Nearly 70 percent of Papua New Guinea round log exports between 2019 and 2021 were concentrated in the hands of just ten groups of companies, all with strong links to Malaysia, according to new research by Act Now! and Jubilee Australia Research Centre.
Over those three years, PNG saw a staggering 9.5 million cubic metres of round logs shipped overseas – enough logs to fill over 124,000 large shipping containers. PNG has been the world’s largest exporter of tropical round logs since 2015.
Although over 80 separately registered companies were involved in the log exports from 2019-21, the research found that many of these companies are linked to each other through complex networks of directors and shareholders, making the export of logs from PNG much more concentrated than it appears.
The research found that each of the top ten log exporting groups has strong links with Malaysia, either through individual shareholders or directors who are Malaysian nationals, or links to a Malaysia-based parent company.
Act Now! Campaign Manager, Eddie Tanago, said: “The Marape government has said it will put an end to round log exports by 2025 at the very latest. Despite this, the PNG Forest Authority has continued to issue new logging licences and the equivalent of 113 shipping containers of logs are leaving PNG each day. It’s time for the government to rein in the Forest Authority and ensure it puts an end to the destructive round log industry.”
The research highlights how complex and murky corporate structures make it difficult to work out who is responsible for logging into a particular concession area. This poses challenges for landowners who want to hold companies to account for their environmental and human rights obligations.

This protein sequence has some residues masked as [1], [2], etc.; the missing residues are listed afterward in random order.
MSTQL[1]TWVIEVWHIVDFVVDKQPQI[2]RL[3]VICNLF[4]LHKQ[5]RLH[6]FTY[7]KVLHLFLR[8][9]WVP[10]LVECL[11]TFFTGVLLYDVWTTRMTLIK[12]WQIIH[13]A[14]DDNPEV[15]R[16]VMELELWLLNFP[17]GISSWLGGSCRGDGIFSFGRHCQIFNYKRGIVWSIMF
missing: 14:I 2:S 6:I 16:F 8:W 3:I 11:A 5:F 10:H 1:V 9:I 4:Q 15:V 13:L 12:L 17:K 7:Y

Papua New Guinea’s Forestry Act 1991 requires the PNG Forest Authority to keep a public register with information about logging concessions and the holders of logging licences. While the Act came into force more than 30 years ago, no such register has ever been put in place.
Jubilee Australia Policy Director, Fyfe Strachan, said: “Mapping the corporate networks behind PNG’s round log exports took months of painstaking research. This information is meant to be publicly available, but communities are left in the dark about who is cutting down their forests.”
The logging sector in Papua New Guinea has been criticised for its environmental and human rights record. In 2018, PNG’s Internal Revenue Commission announced a partnership with the OECD to crack down on tax evasion in the natural resource sector and, in 2021, revealed it was auditing 20 logging companies for tax non-compliance. Yet, to date, no fines or other enforcement actions have been announced. Meanwhile, the log exports continue at a rapid pace.
Story: Inside PNG